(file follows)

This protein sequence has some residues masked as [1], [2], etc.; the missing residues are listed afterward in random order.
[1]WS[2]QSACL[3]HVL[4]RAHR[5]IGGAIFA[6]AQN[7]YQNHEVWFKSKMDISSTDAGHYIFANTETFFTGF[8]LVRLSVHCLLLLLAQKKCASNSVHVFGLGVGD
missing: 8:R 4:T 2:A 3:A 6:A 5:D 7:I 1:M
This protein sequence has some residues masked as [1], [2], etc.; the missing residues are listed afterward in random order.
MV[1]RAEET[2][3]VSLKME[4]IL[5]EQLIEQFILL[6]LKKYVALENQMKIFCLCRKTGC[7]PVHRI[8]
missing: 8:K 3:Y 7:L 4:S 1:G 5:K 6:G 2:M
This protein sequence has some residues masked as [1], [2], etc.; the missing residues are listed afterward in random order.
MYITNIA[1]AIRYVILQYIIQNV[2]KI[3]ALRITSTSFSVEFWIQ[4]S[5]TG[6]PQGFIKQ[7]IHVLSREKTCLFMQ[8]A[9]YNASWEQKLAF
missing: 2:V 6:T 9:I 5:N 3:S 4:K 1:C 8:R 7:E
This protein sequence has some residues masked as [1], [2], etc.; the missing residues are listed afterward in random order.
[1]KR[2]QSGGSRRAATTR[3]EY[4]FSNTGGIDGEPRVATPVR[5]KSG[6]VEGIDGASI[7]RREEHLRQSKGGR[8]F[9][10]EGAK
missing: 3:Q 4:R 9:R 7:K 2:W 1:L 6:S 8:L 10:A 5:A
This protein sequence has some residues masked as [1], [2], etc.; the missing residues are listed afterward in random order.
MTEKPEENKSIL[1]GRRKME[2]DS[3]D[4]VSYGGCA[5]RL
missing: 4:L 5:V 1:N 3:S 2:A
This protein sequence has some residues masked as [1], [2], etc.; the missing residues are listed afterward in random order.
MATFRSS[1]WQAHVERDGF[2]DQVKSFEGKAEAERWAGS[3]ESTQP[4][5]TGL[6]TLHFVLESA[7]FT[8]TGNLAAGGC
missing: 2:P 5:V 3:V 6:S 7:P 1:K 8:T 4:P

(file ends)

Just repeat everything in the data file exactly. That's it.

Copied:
This protein sequence has some residues masked as [1], [2], etc.; the missing residues are listed afterward in random order.
[1]WS[2]QSACL[3]HVL[4]RAHR[5]IGGAIFA[6]AQN[7]YQNHEVWFKSKMDISSTDAGHYIFANTETFFTGF[8]LVRLSVHCLLLLLAQKKCASNSVHVFGLGVGD
missing: 8:R 4:T 2:A 3:A 6:A 5:D 7:I 1:M
This protein sequence has some residues masked as [1], [2], etc.; the missing residues are listed afterward in random order.
MV[1]RAEET[2][3]VSLKME[4]IL[5]EQLIEQFILL[6]LKKYVALENQMKIFCLCRKTGC[7]PVHRI[8]
missing: 8:K 3:Y 7:L 4:S 1:G 5:K 6:G 2:M
This protein sequence has some residues masked as [1], [2], etc.; the missing residues are listed afterward in random order.
MYITNIA[1]AIRYVILQYIIQNV[2]KI[3]ALRITSTSFSVEFWIQ[4]S[5]TG[6]PQGFIKQ[7]IHVLSREKTCLFMQ[8]A[9]YNASWEQKLAF
missing: 2:V 6:T 9:I 5:N 3:S 4:K 1:C 8:R 7:E
This protein sequence has some residues masked as [1], [2], etc.; the missing residues are listed afterward in random order.
[1]KR[2]QSGGSRRAATTR[3]EY[4]FSNTGGIDGEPRVATPVR[5]KSG[6]VEGIDGASI[7]RREEHLRQSKGGR[8]F[9][10]EGAK
missing: 3:Q 4:R 9:R 7:K 2:W 1:L 6:S 8:L 10:A 5:A
This protein sequence has some residues masked as [1], [2], etc.; the missing residues are listed afterward in random order.
MTEKPEENKSIL[1]GRRKME[2]DS[3]D[4]VSYGGCA[5]RL
missing: 4:L 5:V 1:N 3:S 2:A
This protein sequence has some residues masked as [1], [2], etc.; the missing residues are listed afterward in random order.
MATFRSS[1]WQAHVERDGF[2]DQVKSFEGKAEAERWAGS[3]ESTQP[4][5]TGL[6]TLHFVLESA[7]FT[8]TGNLAAGGC
missing: 2:P 5:V 3:V 6:S 7:P 1:K 8:T 4:P